Hospice patients “experiencing anxiety due to advancing dementia and other patients perceived at risk for social isolation” were considered for participation in the study. Patients were paired with a robotic Joy for All Companion Pet (either a pup or cat model), and clinical data was collected before, during and after pet placement.

Seven older adults were given a Joy for All pet and studied for their reactions. The patient’s caregivers and family members were also able to participate in the study to discuss how the pet helped them interact with their loved one and how the change affected their loved one and their relationship.

In six out of seven instances, the patient’s interactions with the robotic companion pet decreased feelings of anxiety, increased communication abilities, and/or increased the general well-being of the patient. In four of these six instances, the older adult was suffering from dementia as well as another condition such as Parkinson’s disease, hypertension, renal disease, congestive heart failure, and/or another illness. In one instance, an individual was suffering solely from Alzheimer’s disease.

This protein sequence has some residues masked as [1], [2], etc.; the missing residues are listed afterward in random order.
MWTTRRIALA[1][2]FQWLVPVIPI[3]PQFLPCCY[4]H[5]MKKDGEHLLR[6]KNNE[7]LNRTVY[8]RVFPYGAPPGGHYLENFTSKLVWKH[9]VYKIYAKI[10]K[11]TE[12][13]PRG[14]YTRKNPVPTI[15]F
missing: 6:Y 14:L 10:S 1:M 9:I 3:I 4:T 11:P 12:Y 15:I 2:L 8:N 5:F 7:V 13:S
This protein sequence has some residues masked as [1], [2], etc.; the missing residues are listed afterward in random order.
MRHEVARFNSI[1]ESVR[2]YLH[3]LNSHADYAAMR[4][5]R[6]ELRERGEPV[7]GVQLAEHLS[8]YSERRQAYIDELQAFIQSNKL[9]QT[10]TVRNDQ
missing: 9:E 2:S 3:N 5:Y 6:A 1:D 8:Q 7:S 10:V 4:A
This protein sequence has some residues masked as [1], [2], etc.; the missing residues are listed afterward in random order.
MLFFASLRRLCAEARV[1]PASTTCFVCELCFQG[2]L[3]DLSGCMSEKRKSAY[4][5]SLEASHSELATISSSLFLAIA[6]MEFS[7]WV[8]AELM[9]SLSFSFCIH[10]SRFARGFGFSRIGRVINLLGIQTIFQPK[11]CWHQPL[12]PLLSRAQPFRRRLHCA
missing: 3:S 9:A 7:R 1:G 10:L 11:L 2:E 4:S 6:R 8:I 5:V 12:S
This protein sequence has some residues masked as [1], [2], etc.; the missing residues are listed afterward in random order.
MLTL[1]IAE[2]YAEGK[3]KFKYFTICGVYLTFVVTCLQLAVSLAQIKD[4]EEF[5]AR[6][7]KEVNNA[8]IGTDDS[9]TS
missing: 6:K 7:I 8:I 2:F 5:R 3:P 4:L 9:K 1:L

Overall, the data collected through the Companion Pet Pilot Study showed a significant reduction in agitation, social isolation and expressions of sadness among the study participants; some also required less medication. Primary caregivers expressed benefits as well. For the majority of the individuals studied, the introduction of a robotic companion pet into the home led to benefits that increased quality of life considerably.

“Patients who were not communicating began interacting with their pet, and they were willing to speak to others; it has been amazing,” said Beard.